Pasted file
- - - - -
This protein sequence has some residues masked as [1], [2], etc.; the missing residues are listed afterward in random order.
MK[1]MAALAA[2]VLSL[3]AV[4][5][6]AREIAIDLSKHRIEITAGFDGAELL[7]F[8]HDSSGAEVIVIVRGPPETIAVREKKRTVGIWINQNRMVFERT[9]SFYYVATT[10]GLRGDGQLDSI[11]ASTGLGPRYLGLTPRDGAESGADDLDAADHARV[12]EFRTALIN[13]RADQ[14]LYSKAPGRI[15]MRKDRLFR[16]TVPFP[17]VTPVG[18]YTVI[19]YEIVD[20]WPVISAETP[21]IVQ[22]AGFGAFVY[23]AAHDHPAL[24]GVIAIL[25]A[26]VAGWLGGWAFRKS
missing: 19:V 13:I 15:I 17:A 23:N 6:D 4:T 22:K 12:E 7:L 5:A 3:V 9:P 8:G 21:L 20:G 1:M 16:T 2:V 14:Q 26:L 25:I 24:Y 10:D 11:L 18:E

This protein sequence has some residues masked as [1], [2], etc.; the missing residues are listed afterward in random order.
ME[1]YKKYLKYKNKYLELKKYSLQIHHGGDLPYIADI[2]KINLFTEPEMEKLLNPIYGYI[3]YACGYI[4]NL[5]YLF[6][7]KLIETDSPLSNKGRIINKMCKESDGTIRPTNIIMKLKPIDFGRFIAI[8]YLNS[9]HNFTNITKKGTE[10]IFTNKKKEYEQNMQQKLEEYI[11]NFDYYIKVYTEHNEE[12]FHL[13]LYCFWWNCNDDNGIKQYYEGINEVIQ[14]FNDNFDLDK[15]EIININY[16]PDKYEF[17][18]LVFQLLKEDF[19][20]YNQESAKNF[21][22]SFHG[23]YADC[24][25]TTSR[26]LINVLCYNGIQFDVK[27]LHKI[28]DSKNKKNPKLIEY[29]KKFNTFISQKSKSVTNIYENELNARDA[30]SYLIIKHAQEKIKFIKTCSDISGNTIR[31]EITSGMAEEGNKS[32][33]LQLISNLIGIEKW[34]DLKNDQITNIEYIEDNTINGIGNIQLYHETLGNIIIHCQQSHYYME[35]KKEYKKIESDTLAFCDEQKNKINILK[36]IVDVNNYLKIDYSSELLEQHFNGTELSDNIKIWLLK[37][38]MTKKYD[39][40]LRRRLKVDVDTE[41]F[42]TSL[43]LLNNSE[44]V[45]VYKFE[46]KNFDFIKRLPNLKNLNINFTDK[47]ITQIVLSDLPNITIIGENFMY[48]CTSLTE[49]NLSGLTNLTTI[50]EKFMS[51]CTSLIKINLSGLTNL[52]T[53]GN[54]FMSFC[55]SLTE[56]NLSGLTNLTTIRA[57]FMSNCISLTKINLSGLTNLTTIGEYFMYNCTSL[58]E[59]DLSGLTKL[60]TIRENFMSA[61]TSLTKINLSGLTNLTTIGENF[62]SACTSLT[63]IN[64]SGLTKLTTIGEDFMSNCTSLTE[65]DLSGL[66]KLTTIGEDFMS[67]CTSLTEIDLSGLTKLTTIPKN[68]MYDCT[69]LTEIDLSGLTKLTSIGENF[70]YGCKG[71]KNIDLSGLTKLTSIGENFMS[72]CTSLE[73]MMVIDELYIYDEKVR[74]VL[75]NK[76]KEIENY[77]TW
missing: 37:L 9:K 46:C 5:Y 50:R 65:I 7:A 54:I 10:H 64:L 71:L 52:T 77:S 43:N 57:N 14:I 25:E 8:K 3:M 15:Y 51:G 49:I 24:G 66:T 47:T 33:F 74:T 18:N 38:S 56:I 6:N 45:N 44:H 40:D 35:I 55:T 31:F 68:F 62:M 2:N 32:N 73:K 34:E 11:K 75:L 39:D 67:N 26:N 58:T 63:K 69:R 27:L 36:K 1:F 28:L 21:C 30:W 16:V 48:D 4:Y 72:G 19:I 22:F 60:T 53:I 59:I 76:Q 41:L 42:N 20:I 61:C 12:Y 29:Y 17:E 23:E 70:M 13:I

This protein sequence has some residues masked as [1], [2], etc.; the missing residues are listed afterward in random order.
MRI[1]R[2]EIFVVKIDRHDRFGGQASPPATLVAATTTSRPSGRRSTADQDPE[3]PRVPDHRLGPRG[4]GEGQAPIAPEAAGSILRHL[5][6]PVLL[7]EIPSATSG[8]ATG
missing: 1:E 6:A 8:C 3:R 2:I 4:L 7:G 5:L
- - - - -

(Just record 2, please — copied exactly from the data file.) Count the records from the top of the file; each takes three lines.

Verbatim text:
This protein sequence has some residues masked as [1], [2], etc.; the missing residues are listed afterward in random order.
ME[1]YKKYLKYKNKYLELKKYSLQIHHGGDLPYIADI[2]KINLFTEPEMEKLLNPIYGYI[3]YACGYI[4]NL[5]YLF[6][7]KLIETDSPLSNKGRIINKMCKESDGTIRPTNIIMKLKPIDFGRFIAI[8]YLNS[9]HNFTNITKKGTE[10]IFTNKKKEYEQNMQQKLEEYI[11]NFDYYIKVYTEHNEE[12]FHL[13]LYCFWWNCNDDNGIKQYYEGINEVIQ[14]FNDNFDLDK[15]EIININY[16]PDKYEF[17][18]LVFQLLKEDF[19][20]YNQESAKNF[21][22]SFHG[23]YADC[24][25]TTSR[26]LINVLCYNGIQFDVK[27]LHKI[28]DSKNKKNPKLIEY[29]KKFNTFISQKSKSVTNIYENELNARDA[30]SYLIIKHAQEKIKFIKTCSDISGNTIR[31]EITSGMAEEGNKS[32][33]LQLISNLIGIEKW[34]DLKNDQITNIEYIEDNTINGIGNIQLYHETLGNIIIHCQQSHYYME[35]KKEYKKIESDTLAFCDEQKNKINILK[36]IVDVNNYLKIDYSSELLEQHFNGTELSDNIKIWLLK[37][38]MTKKYD[39][40]LRRRLKVDVDTE[41]F[42]TSL[43]LLNNSE[44]V[45]VYKFE[46]KNFDFIKRLPNLKNLNINFTDK[47]ITQIVLSDLPNITIIGENFMY[48]CTSLTE[49]NLSGLTNLTTI[50]EKFMS[51]CTSLIKINLSGLTNL[52]T[53]GN[54]FMSFC[55]SLTE[56]NLSGLTNLTTIRA[57]FMSNCISLTKINLSGLTNLTTIGEYFMYNCTSL[58]E[59]DLSGLTKL[60]TIRENFMSA[61]TSLTKINLSGLTNLTTIGENF[62]SACTSLT[63]IN[64]SGLTKLTTIGEDFMSNCTSLTE[65]DLSGL[66]KLTTIGEDFMS[67]CTSLTEIDLSGLTKLTTIPKN[68]MYDCT[69]LTEIDLSGLTKLTSIGENF[70]YGCKG[71]KNIDLSGLTKLTSIGENFMS[72]CTSLE[73]MMVIDELYIYDEKVR[74]VL[75]NK[76]KEIENY[77]TW
missing: 37:L 9:K 46:C 5:Y 50:R 65:I 7:A 54:I 10:H 64:L 71:L 52:T 77:S 43:N 57:N 14:I 25:E 8:K 3:M 15:Y 51:G 49:I 24:G 66:T 47:T 33:F 74:T 18:N 38:S 56:I 6:N 45:N 44:H 40:D 35:I 55:T 31:F 68:F 62:M 2:N 32:N 73:K 34:E 11:K 75:L 39:D 67:N 26:N 58:T 63:K 69:R 27:L 36:K 1:F 28:L 21:C 30:W 16:V 48:D 4:Y 72:G 19:I 22:F 60:T 53:I 59:I 76:Q 41:L 42:N 20:I 61:C 12:Y 29:Y 17:E 23:E 70:M 13:I